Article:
VDS(Vertical Diffusion Scheme) was developed to investigate
the vertical CO2 transport in the PBL and to evaluate CO2
vertical rectification. The VDS was driven by the net ecosystem
carbon flux and the surface sensible heat flux, simulated
using the Boreal Ecosystem Productivity Simulator (BEPS) and
a land surface scheme--Ecosystem-Atmosphere
Simulation Scheme (EASS). These three components are linked through
two prognostic variables: land surface sensible heat fluxes
affecting the mixed layer development, and net ecosystem productivity
(NEP) driving vertical CO2 transfer, which are calculated
using EASS and BEPS, respectively, at each computing time
step. The VDS is designed to simulate scalar diffusion processes
in the planetary boundary layer (PBL). These processes modify
the lowest 100 to 3000 m of the atmosphere, though the troposphere
extends from the ground up to an average of 11 km [Stull,
1993]. The maximum top boundary height in VDS is 2520 m. Generally,
over the land surface under a high-pressure weather system
the PBL has a well-defined structure that evolves in a diurnal
cycle [Stull, 1993]. The four major components of this structure
are the surface layer, the stable boundary layer, the convective
boundary layer, and the residual layer. Many researchers use
second-order closure or higher-order closure methods to study/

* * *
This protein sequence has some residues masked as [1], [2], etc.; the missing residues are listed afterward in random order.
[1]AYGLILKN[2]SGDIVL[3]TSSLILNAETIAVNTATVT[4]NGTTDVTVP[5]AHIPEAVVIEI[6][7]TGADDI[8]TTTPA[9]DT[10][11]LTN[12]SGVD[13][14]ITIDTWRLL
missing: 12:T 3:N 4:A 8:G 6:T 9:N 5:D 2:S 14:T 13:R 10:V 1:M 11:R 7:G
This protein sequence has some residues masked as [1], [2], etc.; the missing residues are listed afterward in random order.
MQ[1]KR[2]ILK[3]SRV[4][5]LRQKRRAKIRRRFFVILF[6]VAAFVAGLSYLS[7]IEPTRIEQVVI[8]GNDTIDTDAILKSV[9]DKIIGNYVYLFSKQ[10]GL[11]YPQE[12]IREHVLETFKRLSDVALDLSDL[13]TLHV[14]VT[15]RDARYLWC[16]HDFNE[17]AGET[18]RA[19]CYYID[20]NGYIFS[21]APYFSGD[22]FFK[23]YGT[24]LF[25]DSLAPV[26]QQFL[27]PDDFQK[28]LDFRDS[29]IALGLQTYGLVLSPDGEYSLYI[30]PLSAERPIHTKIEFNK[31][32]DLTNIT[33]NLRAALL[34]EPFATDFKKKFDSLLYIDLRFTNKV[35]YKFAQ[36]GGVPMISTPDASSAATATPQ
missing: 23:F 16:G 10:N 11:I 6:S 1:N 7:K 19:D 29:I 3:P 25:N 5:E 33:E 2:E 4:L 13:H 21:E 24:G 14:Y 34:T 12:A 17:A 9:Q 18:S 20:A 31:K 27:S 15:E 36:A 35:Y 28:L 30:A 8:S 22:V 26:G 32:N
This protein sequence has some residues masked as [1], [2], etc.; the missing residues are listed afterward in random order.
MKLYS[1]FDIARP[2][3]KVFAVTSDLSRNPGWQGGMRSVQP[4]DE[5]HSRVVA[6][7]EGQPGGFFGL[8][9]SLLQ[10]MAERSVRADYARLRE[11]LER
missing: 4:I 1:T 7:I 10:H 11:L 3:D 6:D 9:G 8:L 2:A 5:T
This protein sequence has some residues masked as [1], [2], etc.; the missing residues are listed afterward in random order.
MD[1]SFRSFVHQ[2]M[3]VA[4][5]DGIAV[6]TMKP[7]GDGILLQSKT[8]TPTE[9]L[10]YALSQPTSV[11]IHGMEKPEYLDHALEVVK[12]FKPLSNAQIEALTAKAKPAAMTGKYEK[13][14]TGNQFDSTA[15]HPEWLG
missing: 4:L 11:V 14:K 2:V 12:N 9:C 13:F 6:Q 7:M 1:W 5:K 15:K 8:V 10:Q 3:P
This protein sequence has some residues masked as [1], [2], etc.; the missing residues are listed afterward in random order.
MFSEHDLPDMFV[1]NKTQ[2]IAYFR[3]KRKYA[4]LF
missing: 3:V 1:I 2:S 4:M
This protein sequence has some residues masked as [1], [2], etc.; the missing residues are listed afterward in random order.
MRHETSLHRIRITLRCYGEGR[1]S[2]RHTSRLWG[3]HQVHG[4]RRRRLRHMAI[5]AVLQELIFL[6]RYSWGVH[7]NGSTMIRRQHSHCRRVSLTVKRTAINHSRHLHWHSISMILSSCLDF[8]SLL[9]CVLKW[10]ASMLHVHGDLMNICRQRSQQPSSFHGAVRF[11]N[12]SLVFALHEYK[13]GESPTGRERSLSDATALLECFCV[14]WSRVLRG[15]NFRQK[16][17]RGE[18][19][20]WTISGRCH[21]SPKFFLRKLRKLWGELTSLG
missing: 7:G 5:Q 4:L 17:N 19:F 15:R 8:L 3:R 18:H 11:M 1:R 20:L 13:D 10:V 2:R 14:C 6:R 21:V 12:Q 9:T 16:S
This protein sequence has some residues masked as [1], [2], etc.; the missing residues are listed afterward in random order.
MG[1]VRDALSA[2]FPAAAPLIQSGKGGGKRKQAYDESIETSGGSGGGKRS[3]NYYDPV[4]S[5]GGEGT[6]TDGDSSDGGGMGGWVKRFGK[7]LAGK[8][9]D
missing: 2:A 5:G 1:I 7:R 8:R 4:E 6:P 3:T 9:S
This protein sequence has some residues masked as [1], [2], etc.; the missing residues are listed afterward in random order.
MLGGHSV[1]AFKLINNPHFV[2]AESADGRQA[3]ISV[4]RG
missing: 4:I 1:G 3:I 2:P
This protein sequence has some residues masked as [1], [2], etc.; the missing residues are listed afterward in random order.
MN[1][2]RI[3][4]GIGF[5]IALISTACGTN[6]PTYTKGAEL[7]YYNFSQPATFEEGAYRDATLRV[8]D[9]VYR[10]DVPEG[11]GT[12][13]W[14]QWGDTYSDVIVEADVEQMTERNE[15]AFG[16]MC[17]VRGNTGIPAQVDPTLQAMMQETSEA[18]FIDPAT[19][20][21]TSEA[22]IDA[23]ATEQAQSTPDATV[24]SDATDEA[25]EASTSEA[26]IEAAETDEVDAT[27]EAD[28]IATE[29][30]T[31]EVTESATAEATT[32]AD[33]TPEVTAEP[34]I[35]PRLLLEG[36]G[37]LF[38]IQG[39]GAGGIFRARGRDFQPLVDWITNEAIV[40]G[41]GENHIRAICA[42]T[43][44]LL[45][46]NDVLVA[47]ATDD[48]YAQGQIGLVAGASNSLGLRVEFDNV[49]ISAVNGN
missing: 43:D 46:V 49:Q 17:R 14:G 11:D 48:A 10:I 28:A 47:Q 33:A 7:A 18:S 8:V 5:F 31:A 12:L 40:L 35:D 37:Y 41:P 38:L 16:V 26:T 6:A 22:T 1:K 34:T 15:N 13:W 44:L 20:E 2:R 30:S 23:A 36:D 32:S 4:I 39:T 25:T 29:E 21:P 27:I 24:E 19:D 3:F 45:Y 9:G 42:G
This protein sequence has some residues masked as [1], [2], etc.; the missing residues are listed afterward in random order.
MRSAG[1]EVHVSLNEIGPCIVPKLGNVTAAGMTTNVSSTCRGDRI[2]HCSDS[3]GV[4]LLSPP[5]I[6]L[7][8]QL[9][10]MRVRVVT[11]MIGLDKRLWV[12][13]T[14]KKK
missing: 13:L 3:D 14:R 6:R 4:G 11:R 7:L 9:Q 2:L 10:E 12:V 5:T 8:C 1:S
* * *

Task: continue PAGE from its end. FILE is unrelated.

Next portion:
simulate the complex diurnal evolutions of the PBL at the
expense of high computation power. First-order closure is
often called the gradient transport theory or well-known K-theory.
Although it is one of the simplest parameterization schemes,
it is only applicable in situations dominated by small-eddy.
Unfortunately, it frequently fails when large eddies are present.
Furthermore, in the real atmosphere, there are occasions where
transport occurs against the gradient (i.e., counter gradient)
[Stull, 1993]. Thus, K-theory is not applicable for use in
convective mixed layers. Hence to minimize the problem, we
selected different schemes to treat different situations of
the PBL structure. One is a stable/nocturnal module in which
K-theory is used; another is a free-convection module which
is based on Estoque's principles [Esoque, 1968; Blackadar,
1976, 1978]. The criteria that determine which module is applicable,
as shown in Figure 1, are the sign and magnitude of the bulk
Richardson number Rb in the surface layer and the magnitude
of the height of the mixed layer and the Monin-Obukhov length[Zhang
and Anthes, 1982].
The VDS model is integrated with the surface fluxes calculated
using coupled BEPS-EASS at 1-min computing time steps. This
model includes four major components (Figure 1):
- the surface scaling parameterizations,
- convective boundary layer (CBL) sub-model,
- stable/nocturnal module, and
- free convection module.
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